Mike Nettleton's Reviews > Midnight Riot

Midnight Riot by Ben Aaronovitch
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's review
Oct 20, 2011

really liked it
Read in October, 2011

My wife and I planning an oft-postponed trip to the U.K. next fall. We’ll probably pass on the major tourist attractions (look, kids, Big Ben, Tower of London), opting instead to visit some of the places we’ve already toured via the books of many of our favorite British, Scottish and Irish mystery authors. From Sherlock Holmes’s dank and foggy moors to the seedy underbelly of the Edinburgh prowled by Inspector Rebus and the lofty haunts of the murderous professors of Morse’s and Lewis’s Oxford, we’ll keep busy while eating our fish and chips from newspaper cones and washing it down with a pint of bitters or a spot of tea.

But when it comes to London, Ben Aaronovitch’s MIDNIGHT RIOT will act as our tour book. His young mixed-race protagonist Peter Grant is on his way to a grim future of pushing paper for the Metropolitan Police when he discovers a heretofore hidden talent. He can see dead people. When Peter goes to the scene of a bizarre murder he encounters a witness who last walked the streets of the city more than a century ago. The clue this deceased busker provides leads to Peter being recruited by the dapper Chief Inspector Nightingale, London’s last living wizard to help investigate a case that defies ordinary logic.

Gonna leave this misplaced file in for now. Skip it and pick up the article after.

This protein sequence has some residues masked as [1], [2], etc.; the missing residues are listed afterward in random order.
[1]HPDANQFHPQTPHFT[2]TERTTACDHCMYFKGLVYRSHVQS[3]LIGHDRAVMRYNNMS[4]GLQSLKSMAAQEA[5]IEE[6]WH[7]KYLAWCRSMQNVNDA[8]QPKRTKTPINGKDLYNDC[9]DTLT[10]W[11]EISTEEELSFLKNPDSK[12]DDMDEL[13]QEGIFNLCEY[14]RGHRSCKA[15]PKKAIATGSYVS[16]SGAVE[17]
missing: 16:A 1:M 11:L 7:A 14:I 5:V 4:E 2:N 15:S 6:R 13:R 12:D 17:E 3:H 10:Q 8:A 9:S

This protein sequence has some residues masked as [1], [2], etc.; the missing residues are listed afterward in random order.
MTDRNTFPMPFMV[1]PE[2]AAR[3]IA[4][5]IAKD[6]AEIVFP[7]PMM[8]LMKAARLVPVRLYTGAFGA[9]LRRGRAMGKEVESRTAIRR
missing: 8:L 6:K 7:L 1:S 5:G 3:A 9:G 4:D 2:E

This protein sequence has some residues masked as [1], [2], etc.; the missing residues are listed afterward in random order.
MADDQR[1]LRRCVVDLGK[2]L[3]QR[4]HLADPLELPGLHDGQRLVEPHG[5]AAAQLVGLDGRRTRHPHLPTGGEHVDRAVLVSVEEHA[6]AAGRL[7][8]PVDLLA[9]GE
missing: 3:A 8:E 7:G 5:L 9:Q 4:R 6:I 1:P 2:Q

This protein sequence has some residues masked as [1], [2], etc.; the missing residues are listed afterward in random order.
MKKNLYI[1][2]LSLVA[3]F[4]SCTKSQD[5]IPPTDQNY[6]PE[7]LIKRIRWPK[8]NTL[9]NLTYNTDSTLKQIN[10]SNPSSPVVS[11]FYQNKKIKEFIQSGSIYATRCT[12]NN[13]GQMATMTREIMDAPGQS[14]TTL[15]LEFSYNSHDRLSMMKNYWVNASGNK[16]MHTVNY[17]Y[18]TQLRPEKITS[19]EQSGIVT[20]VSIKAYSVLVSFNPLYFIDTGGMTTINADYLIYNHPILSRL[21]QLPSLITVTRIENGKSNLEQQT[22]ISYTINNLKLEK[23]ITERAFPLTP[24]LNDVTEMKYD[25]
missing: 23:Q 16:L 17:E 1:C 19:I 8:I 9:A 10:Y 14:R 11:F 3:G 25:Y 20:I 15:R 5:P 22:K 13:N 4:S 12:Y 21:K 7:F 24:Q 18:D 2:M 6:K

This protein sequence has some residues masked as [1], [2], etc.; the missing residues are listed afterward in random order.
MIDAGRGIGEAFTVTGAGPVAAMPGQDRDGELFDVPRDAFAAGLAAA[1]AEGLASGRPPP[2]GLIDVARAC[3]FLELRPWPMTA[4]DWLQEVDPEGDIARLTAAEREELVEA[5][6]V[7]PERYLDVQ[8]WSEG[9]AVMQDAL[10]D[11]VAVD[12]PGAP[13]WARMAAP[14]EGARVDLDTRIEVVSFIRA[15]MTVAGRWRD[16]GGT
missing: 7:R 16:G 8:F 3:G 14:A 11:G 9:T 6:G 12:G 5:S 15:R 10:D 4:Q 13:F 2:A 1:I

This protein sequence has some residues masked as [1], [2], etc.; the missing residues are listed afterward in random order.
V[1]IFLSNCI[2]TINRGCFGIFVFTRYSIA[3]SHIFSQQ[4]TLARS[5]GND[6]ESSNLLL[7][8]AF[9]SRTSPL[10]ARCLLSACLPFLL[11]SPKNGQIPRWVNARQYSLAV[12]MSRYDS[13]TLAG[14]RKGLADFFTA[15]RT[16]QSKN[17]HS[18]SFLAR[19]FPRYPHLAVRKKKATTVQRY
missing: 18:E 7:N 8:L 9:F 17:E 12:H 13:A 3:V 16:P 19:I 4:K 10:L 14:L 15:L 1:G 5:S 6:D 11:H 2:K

What follows is a wild ride into some forgotten corners of London and the environs, encounters with a vicious killer who disassembles his victims faces and a territorial war between the Gods and Goddesses who are incarnations of the Thames and its tributaries. The supernatural pandemonium comes to a head during a night at the opera that its musicians, patrons and the readers will not soon forget.

Midnight Riot is a bit of a tongue-in-cheek potshot at those who may take the whole spooky-creepy-ghosty-vampirey thing ever-so-gently too seriously. It is, in turn, LOL funny, thought provoking and habit-forming. As you would expect from someone who wrote for DOCTOR WHO, Aaronovitch provides plenty of witty asides and amusing cultural references. I was especially fond of one involving my favorite catch phrase from the crude and wickedly funny BLACK ADDER television series.

While in the London area, I’ll visit St. Paul’s Church (not cathedral), The Royal Opera house, the headwaters of the Thames and many of the other locations Aaronovitch uses as backdrops for Midnight Riot. And with any luck I’ll have another of his books to read back at the hotel.
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